Global Education, International Teachers
Sharing Argentina with Students in the USA
By Marina Barbeira, an ambassador alumna from Buenos Aires, Argentina
Cultural exchange is a life-changing experience. Embedding oneself in another culture enacts two-way change. Our alumni are eager advocates of this life-changing opportunity. Read this reflection from one of our alumni to learn more about the benefits of cultural exchange.
Life in Argentina
My life can be split in two parts: before Participate Learning and after Participate Learning. Before becoming an ambassador, my life had been pretty much the same. I had attended the same primary and secondary school. I spent 14 years with the same classmates.
I had always lived in the same country, same city, same neighborhood, and almost the same house. My vacations had always been somewhere in Argentina except for two or three summers we had been to Brazil. It doesn’t sound too exciting, does it?
It was mid-August 1998 when my life was about to change. I got a phone call from Participate Learning offering me a position in Richland One District, in SC. I was supposed to travel in a week! I was so anxious and happy and scared and all possible feelings came to my heart. In fact, I was so nervous at the time that I accepted immediately. I realized later that I hadn’t understood where I was going to work!
One week later, one of the greatest adventures of my life started. I remember the day of my arrival as if it had been yesterday and I will always be grateful to Participate Learning for changing my life.
Teaching in the US
This opportunity showed me the world, not only the states but my students and colleagues at school. I met other international teachers from so many different countries! France, Spain, Canada, Chile, Costa Rica, Mexico, and Venezuela. It was a chance to improve my English and to enlarge my Spanish as well! It was an amazing group of people and 19 years later I am still in touch with many of them. Some of them have become very close friends, despite the distance.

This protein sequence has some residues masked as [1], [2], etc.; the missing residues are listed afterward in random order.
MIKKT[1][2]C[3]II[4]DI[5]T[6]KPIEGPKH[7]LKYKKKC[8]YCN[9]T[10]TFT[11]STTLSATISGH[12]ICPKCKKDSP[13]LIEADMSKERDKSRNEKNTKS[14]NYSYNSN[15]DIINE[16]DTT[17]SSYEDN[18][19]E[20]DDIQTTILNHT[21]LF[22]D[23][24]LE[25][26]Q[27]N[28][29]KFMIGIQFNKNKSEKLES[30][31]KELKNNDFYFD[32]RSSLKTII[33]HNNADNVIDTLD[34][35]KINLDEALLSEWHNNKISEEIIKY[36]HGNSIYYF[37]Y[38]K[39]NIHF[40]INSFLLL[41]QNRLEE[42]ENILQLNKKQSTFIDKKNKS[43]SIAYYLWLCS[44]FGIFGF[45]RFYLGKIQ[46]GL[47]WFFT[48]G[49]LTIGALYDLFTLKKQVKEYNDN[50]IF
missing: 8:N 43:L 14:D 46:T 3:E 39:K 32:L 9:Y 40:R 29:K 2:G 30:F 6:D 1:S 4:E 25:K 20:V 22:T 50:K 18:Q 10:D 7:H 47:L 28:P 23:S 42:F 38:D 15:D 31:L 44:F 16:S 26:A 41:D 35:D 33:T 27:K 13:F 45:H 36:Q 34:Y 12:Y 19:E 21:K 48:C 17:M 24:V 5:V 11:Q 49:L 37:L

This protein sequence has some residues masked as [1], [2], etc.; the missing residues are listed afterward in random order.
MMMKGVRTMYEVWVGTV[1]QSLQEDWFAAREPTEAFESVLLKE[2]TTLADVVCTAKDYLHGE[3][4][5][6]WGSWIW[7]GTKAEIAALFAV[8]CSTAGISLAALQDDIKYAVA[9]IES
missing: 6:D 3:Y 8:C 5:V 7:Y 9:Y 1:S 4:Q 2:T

At school, it was surprising to find many people who had no idea at all about my country when they first met me. I remember one day a fifth-grader walked into my class with a flag of Argentina he had made for me. He told me he had spent many hours reading about my country online. “It looks cool!” he said. I tried to put a bit of my culture and my place into the classroom every day.
To teach the weather we worked on a map of Argentina, with the real weather conditions you may find in different cities there. My students said “En Bariloche nieva” or “En Posadas hace calor” while placing weather icons on a huge map and it was great! They loved it! They made me feel as though they were totally interested in Spanish but moreover, in me.
I think every teacher on Earth should have the opportunity to teach abroad. To have the opportunity to meet other cultures, to work in different environments and to see the world as the global place we all share.
And every student should have the chance to have an international teacher in his or her classroom. This will foster enthusiasm and eagerness to learn from a different perspective. Being an ambassador made me grow into a better person and of course, a better teacher.
If you liked this post, read more from ambassador alumni about what it’s like to teach in the US. Participate Learning is also looking for qualified teachers to join our program — if you have at least two years of experience teaching primary school, math, science, or languages, find out more about teaching in the USA.